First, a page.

From: What one movie reviewer tells us about the critical condition of US newspapers

Read. Enjoy.

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Thinking Bloggers
May 23, 2007, 12:08 pm
Filed under: blogging, blogs

David at Strobist kindly (I think) tagged me with the Thinking Bloggers meme. I am invited to post links to five blogs that make me think.

Well, it would be too simple to link to blogs that already appear in my blogroll, wouldn’t it? After all, the charge is not to list my favorite blogs, or the blogs with content most like my own. So here goes — and don’t expect to find a lot of multimedia or journalism in these blogs. But you might be surprised at how they make you think.

1. Mirá!
Julián Gallo’s blog comes from Argentina and is written in Spanish. Its subject matter is eclectic but usually includes at least one video per post. I see some of the coolest stuff here that I never see anywhere else! And it’s never “cool” like, “Ha ha, watch that kitten roll off the table!” Nope, it usually makes me think about new ways to do things visually.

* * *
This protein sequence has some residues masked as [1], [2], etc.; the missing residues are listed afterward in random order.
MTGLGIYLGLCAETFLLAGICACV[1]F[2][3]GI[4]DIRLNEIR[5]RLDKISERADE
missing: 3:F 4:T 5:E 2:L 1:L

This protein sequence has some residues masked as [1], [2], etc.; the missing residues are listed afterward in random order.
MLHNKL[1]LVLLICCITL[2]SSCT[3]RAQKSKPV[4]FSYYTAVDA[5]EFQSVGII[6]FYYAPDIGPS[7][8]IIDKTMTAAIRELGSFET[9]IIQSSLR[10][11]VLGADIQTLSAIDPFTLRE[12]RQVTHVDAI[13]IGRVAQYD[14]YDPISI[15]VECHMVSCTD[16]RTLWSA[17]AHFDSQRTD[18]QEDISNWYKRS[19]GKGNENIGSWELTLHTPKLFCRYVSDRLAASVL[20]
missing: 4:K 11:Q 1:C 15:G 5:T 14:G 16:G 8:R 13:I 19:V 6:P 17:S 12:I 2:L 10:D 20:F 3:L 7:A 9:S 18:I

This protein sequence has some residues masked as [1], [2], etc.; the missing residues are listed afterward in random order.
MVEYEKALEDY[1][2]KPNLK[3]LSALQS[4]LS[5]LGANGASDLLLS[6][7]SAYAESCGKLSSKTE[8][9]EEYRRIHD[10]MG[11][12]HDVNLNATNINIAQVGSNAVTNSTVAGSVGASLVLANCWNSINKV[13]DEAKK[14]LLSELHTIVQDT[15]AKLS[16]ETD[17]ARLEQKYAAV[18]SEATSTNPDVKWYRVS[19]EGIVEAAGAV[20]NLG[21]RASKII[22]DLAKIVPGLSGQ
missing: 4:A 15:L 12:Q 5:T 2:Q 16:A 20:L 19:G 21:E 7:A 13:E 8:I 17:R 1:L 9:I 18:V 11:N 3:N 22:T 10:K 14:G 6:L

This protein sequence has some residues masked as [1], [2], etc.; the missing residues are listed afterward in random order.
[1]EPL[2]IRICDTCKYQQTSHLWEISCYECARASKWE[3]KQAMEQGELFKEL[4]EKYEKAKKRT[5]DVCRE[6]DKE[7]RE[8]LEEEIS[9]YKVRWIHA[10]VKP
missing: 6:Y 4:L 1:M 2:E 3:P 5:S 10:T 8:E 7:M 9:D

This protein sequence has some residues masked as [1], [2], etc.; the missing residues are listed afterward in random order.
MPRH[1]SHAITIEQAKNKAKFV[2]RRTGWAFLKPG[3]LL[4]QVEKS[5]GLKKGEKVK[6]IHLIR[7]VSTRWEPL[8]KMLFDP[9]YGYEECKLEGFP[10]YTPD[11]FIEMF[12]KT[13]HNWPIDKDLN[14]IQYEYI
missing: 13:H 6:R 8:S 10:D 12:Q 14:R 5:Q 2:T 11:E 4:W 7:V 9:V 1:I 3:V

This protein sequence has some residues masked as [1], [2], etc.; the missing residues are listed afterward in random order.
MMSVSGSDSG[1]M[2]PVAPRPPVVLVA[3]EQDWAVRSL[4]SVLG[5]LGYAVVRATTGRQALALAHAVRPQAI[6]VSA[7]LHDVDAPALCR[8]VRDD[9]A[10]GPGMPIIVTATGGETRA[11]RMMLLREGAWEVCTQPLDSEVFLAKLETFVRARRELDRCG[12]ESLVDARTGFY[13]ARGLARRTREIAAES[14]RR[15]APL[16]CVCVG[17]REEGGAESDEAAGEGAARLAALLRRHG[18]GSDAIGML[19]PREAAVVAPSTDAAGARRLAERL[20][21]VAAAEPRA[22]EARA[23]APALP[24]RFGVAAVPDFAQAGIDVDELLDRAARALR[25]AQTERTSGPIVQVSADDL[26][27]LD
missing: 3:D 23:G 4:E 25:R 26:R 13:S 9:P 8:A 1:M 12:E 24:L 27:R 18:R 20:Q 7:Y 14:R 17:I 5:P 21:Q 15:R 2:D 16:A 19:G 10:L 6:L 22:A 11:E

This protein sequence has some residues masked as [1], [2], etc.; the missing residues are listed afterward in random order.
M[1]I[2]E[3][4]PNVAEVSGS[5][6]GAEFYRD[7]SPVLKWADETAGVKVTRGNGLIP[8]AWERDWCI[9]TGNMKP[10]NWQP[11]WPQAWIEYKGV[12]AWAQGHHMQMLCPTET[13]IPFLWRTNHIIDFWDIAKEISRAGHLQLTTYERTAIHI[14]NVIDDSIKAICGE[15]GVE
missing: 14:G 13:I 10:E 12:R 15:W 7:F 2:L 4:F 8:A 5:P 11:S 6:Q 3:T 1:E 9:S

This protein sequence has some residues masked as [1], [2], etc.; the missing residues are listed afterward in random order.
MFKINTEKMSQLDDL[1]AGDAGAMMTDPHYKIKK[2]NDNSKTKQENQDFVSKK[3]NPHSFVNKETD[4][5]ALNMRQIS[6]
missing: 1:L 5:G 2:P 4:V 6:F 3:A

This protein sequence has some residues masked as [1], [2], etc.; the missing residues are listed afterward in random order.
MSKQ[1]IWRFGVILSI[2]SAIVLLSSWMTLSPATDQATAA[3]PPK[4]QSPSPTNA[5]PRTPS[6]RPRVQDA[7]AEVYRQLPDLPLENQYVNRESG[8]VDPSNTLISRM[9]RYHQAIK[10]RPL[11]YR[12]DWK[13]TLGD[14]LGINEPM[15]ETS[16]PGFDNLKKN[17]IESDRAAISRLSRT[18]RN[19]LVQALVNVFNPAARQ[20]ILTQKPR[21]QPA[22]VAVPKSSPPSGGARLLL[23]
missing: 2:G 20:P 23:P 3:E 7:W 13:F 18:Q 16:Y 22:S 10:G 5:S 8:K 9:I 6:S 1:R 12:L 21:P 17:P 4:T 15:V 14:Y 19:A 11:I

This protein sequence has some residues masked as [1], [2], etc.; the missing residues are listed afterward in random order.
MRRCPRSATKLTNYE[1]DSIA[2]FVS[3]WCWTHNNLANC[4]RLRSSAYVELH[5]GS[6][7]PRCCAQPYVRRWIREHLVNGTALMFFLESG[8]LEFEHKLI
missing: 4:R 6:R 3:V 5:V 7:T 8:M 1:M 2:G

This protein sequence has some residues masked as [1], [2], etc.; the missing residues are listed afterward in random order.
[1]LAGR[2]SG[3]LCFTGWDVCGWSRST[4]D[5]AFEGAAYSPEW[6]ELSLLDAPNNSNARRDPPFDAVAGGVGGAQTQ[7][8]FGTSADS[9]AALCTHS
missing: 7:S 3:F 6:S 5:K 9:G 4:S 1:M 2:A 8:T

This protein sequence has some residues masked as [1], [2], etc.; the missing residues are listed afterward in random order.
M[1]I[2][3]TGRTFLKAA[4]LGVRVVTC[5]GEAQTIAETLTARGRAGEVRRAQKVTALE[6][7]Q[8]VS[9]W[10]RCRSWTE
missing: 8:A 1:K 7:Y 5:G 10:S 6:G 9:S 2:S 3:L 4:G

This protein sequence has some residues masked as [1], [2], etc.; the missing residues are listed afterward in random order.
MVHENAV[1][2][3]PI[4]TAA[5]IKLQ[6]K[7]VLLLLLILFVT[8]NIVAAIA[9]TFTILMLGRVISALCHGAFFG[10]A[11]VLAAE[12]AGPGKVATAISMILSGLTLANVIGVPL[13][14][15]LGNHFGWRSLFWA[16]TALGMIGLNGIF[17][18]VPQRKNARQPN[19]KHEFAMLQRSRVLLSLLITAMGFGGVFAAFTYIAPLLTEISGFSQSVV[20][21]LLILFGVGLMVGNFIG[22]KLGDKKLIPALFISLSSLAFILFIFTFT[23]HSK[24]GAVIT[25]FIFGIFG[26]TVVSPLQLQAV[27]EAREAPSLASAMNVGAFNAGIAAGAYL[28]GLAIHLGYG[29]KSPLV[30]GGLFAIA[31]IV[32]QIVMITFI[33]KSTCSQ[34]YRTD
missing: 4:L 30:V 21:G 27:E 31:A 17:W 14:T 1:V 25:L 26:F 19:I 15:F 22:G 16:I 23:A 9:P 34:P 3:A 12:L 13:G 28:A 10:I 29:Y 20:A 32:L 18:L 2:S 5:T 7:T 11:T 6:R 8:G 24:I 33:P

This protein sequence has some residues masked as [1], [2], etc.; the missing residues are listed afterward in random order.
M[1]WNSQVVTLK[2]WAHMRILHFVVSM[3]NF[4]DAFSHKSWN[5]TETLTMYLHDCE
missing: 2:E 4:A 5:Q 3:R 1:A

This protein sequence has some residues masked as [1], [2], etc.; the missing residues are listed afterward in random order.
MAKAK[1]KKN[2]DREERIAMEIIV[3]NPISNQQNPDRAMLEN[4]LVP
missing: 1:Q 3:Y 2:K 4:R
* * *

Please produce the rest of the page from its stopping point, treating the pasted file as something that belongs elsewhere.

2. Social Media
I’ve been reading intelligent commentary by JD Lasica since back in the pre-Web days when I hung out on The WeLL. He goes to more conferences than anyone else I know (maybe they just have more conferences out there in California) and reports all kinds of interesting bits and pieces from them. He often posts information related to journalism, press freedom, crowdsourcing and social networks.

3. Cinecultist (Crazy for Movies)
Sometimes I get all choked up when I read this blog because I used to live in New York and have access to all the international films and obscure independent movies and … Well, now (thanks to Netflix) it’s better than it used to be, but it’s still nothing like being CC, who just turned 30, and living in the real movie capital of the western world. Don’t expect any bland or trite reviews from Cinecultist. She doesn’t slack on movies from Hong Kong or Korea either.

4. The Storyteller